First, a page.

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24 April 2016

Austria election: Pro-White candidate wins presidential vote

Austria's far-right Freedom Party candidate has come top in the first round of presidential elections, projections show

Austrian far right Freedom Party (FPOe) presidential candidate Norbert Hofer waves with Austrian flags during the final election rally in Vienna, Austria, April 22, 2016.

VIENNA- Initial results show that the candidate of Austria's right-wing, anti-immigrant party has swept the first round of Austria's presidential elections, gathering over 35 percent of the vote and leaving the other five candidates far behind.

The apparent triumph by Norbert Hofer of the Freedom Party reflects wide-spread voter dissatisfaction with the center-left Social Democrats and the centrist Freedom party. The preliminary results from official ballot counts show their candidates with not much more than 10 percent backing each.

Alexander Van der Bellen and Irmgard Griss, who ran as independents, were close to 20 percent. One of them will likely challenge Hofer in the May 22 runoff. That race will likely be closer, with most of those opposed to the Freedom Party giving one of the independents their support.

The Freedom Party's previous best showing was more than 27 percent in elections that decided Austria's membership in the European Union.

Much of Europe has begun lurching politically to the far right as a massive migrant crisis changes the very fabric of society there.


Resurgent Austrian far-right big winners in presidential election:

VIENNA - Austria's anti-immigration far-right triumphed Sunday in the first round of presidential elections, dealing a wake-up call to Vienna's cosy political establishment two years before the next scheduled general election.

Norbert Hofer of the Freedom Party (FPOe) won 36.7 of the vote, projections showed, with candidates from the two governing parties failing to even make it into a runoff on May 22, projections showed.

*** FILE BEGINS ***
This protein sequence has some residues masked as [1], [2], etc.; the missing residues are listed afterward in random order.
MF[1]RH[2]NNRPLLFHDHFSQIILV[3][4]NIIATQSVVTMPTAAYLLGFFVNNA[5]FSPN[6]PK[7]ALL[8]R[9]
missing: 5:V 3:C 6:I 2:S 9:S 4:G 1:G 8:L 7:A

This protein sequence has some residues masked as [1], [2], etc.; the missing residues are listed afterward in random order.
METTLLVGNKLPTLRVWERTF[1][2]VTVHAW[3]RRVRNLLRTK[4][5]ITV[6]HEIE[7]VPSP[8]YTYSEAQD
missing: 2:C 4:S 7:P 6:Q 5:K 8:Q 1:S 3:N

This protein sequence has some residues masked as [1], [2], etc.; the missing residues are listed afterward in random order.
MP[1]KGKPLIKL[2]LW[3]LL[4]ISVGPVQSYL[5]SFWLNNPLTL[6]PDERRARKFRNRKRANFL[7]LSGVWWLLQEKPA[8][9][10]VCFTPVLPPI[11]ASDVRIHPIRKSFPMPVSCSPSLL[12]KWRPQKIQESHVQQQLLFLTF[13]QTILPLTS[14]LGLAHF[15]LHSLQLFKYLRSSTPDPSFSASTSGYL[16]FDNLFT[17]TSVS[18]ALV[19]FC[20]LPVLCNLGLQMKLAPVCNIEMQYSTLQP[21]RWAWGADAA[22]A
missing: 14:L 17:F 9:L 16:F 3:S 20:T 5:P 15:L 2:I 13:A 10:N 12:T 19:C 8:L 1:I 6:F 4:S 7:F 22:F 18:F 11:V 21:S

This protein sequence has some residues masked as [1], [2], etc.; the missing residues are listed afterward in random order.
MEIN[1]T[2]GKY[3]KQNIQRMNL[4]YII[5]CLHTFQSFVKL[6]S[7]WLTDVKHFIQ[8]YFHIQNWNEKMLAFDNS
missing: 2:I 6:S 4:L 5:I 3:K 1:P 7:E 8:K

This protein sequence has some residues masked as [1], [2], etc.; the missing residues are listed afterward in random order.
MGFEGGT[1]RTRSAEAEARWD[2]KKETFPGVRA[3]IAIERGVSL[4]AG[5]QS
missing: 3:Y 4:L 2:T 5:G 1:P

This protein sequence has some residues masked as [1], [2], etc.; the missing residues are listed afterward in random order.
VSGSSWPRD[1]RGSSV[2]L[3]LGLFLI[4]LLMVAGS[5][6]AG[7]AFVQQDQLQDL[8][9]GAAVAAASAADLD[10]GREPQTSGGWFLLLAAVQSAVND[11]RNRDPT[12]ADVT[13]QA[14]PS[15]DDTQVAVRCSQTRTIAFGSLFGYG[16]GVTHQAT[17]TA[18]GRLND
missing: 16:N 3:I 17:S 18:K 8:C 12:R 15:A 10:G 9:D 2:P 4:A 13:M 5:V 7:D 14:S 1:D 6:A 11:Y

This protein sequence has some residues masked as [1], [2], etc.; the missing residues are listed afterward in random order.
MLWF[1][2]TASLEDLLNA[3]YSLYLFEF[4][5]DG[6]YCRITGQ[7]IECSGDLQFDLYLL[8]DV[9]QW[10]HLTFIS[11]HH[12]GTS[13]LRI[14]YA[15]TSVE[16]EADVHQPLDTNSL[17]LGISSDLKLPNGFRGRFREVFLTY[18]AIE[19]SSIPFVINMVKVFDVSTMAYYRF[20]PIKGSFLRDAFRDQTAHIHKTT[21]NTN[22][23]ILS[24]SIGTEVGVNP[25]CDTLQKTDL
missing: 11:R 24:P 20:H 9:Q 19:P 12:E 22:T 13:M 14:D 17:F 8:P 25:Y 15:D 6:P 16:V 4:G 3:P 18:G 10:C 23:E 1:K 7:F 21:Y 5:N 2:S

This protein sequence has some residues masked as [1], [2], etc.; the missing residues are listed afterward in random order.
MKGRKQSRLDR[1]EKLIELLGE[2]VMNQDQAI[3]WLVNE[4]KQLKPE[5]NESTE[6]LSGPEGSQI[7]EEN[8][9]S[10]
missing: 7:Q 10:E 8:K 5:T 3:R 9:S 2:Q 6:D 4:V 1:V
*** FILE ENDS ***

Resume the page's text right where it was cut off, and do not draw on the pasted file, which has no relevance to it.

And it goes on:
The result, if confirmed, means that for the first time since 1945, Austria will not have a president backed by either the Social Democrats (SPOe) or their centre-right coalition partners the People's Party (OeVP).

The SPOe's candidate Rudolf Hundstorfer came joint fourth with just 11.2 percent, level with Andreas Khol of the OeVP.

It was the best-ever result at federal level for the FPOe, whose entry into government in 2000 under the late SS-admiring Joerg Haider sent shock waves through Europe.

Support for the two main parties, which have between them run Austria since 1945, has been sliding for years and in the last general election in 2013 they only just garnered enough support to re-form their "grand coalition".

"Like elsewhere in Europe, we are witnessing the downfall of the traditional parties," political analyst Peter Hajek told AFP.

Having a president in the Habsburg dynasty's former palace in Vienna not from either of the two main parties could shake up the traditionally staid and consensus-driven world of Austrian politics.

Hofer -- the "friendly face of the FPOe" who likes to carry his Glock gun in public -- has threatened to fire the government if it fails to get tougher on migrants.

Van der Bellen has said he would refuse to swear in FPOe leader Heinz-Christian Strache as chancellor in 2018 if his party comes first in elections then.

"The role is like that of a sleeping giant who has a lot more authority than people are aware of," legal expert Manfried Welan told AFP.

"I can only say that I have a good feeling that things are looking good," Hofer said as he cast his vote on Sunday morning.